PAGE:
Leadership: Clouded Thinking In South Korea


December 24, 2010: In the midst of all the commotion over North Korea firing rockets at a South Korean island last month, the head of the South Korea Army was forced to resign on December 14th because of his involvement in a real estate scandal. This is another indication of problems in the South Korean military, problems which have been building for several decades, and largely hidden from public view.

For example, six months ago, South Korea asked the U.S. to delay the transfer of wartime command in South Korea, from the United States to South Korea, for another three years. Back in 2007, it was agreed that by 2012, the South Koreans would take over that responsibility. But North Korea's second nuclear test last year, and North Korea sinking a South Korea warship last March, shook things up.

The U.S. has had wartime control of all armed forces in South Korea since 1950, when the north invaded and destroyed the South Korea armed forces. The South Korean forces were rebuilt, with U.S. assistance, within a year. But until the last decade, the U.S. had most of the high tech weapons and systems. It made sense that the Americans would retain supreme command, even though South Korea would be providing most of the troops. But five years ago, everyone agreed that South Korea now had the troops and the tech, and maybe it was time for a change. At that point it was believed that North Korea would soon collapse, and military operations would mainly be of the peacekeeping variety. No more. Since the Americans have nukes, and much better intel resources, the South Korean leadership feels better letting the U.S. retain the leadership role for a few more years.

But South Korea is ready to take over, at least in theory. Two years ago, the South Korean military fired up its new electronic information system, KJCCS (Korea Joint Command Control System). It took three years of effort, and about $30 million, to develop. What it basically does is pull in electronic information from all military sources, and presents it in a format easily understood by commanders. This includes stuff from radars, electronic monitoring gear, UAVs, military units all over the country, and satellites.

The purpose of KJCCS is to enable the senior commanders to make decisions more quickly. Knowing that the North Koreans have nothing like this, and take much longer to sort out what it going on and make a decision, the South Koreans expect KJCCS to provide quite an edge in wartime. There's also the need to be able to match American command and control systems. The U.S. has a system similar to KJCCS, which South Korea officers have used during joint exercises. Gradually, KJCCS will become the main command and control system, which U.S. forces will have to plug into.

The KJCCS also supports a generational shift in the South Korea high command. For decades, the South Korea military had operated in traditional East Asian fashion. That is, it was strictly top down. Subordinates kept silent and simply followed orders from above. But two generations of officers have studied at American military schools, and worked with U.S. commanders in South Korea, and this created a growing demand for a more "American" command style (subordinates that can talk back, with different opinions and interpretations of battlefield situations). KJCCS makes this possible, as this flood of information enables subordinates to provide feedback that does not break any of the ancient taboos about embarrassing the boss, but does clearly spotlight rapidly developing bad news. Hey, it's just a bunch of stuff on a big flat screen display. The boss will know what to do. But many South Korean commanders are unsure if their top people will be able to make the big decisions, correctly and quickly. The Americans, who won in Iraq and are still at it in Afghanistan, have shown that they can make the decisions in desperate situations. Many South Koreans believe their senior military leaders could have reacted more effectively to recent North Korean military aggression. South Koreans still believe that their military leadership is superior to what the North Koreans have, but are not sure how superior. There is also growing corruption in the North Korean military, and reports of poor morale and suspect loyalty. South Korea does not have those morale and loyalty problems, but there are still uncertainties about how another North Koreans invasion would play out.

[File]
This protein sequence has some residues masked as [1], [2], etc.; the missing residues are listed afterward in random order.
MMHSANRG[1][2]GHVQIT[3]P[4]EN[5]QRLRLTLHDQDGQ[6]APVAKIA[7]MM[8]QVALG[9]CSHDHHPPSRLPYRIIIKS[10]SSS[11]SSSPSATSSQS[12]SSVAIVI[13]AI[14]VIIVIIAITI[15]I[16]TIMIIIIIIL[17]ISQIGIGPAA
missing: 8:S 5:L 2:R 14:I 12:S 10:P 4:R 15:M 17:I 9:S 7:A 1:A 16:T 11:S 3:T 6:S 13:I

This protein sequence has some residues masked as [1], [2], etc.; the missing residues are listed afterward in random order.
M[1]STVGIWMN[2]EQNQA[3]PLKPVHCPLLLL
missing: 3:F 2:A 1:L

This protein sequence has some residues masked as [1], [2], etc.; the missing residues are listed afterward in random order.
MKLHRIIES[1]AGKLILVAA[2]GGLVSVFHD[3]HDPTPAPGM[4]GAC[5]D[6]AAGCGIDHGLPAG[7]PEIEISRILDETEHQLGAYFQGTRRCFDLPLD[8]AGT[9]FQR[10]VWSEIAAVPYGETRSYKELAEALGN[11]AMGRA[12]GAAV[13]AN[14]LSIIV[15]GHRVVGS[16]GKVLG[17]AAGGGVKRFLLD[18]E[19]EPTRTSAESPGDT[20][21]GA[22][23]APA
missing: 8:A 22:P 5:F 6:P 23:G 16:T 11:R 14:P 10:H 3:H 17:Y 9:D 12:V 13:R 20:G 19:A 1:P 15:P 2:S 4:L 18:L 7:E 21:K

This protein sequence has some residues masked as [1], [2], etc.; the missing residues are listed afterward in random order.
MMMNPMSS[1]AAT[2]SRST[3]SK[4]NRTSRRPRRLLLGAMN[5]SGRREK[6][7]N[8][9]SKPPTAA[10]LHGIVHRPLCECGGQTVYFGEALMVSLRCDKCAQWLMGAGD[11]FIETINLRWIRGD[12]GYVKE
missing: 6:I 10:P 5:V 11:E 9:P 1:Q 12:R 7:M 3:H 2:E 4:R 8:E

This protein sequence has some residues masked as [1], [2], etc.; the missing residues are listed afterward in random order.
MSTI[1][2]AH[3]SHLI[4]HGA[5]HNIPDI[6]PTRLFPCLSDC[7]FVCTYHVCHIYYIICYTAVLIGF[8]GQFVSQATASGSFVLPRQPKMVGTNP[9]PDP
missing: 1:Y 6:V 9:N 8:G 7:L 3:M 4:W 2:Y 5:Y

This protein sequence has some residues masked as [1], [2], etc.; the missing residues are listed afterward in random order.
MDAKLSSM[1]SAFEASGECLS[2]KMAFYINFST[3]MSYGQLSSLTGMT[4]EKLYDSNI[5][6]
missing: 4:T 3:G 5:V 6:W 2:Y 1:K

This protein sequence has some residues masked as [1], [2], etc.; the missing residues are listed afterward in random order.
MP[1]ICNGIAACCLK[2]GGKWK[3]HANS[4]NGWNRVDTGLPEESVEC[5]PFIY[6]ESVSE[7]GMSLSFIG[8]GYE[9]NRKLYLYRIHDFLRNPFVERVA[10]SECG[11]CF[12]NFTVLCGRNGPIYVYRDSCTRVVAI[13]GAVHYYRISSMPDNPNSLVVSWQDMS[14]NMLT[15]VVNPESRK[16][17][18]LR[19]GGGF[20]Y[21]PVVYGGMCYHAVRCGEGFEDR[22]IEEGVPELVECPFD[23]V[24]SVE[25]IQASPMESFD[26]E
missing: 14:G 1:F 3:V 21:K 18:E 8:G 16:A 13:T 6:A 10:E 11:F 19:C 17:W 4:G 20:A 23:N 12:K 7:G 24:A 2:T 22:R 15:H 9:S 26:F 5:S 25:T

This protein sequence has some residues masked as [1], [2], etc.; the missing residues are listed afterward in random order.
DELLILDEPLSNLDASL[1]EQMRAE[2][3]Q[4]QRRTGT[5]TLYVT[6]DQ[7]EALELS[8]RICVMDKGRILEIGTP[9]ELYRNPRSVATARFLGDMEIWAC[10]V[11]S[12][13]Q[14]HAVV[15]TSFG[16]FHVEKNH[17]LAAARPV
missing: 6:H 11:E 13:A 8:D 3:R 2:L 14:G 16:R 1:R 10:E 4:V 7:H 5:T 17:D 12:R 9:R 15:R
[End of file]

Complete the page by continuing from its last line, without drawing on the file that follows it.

On a more practical level, South Korea has had a hard time building the kind of intelligence systems (especially the space satellites and UAVs) that the Americans have. Even though the U.S. would provide needed intel in wartime, South Korea wants to keep the U.S. in charge, and committed, until things in North Korea settle down, or simply collapse.

But since North Korea attacked last month, South Koreans are taking a closer look at their own military, and sometimes don't like what they see. South Korea depends on conscription, and for the last two decades, more and more young men have been avoiding military service. Sometimes this involves fraud, even bribes. Many government officials and politicians have not served, and thus have a less accurate idea of what the South Korean armed forces are capable of. Those that did serve, increasingly did so unwillingly and without much enthusiasm. Until recently, many military-age South Koreans believed that the division of their country was all America's fault, and that the North Koreans were victims. But that view has changed recently, especially in the last year. The South Korean military has not changed so dramatically, and is not as combat ready as most South Koreans want it to be. Turning all this around will take time, and effort. Neither may be available, in sufficient quantity, in time.




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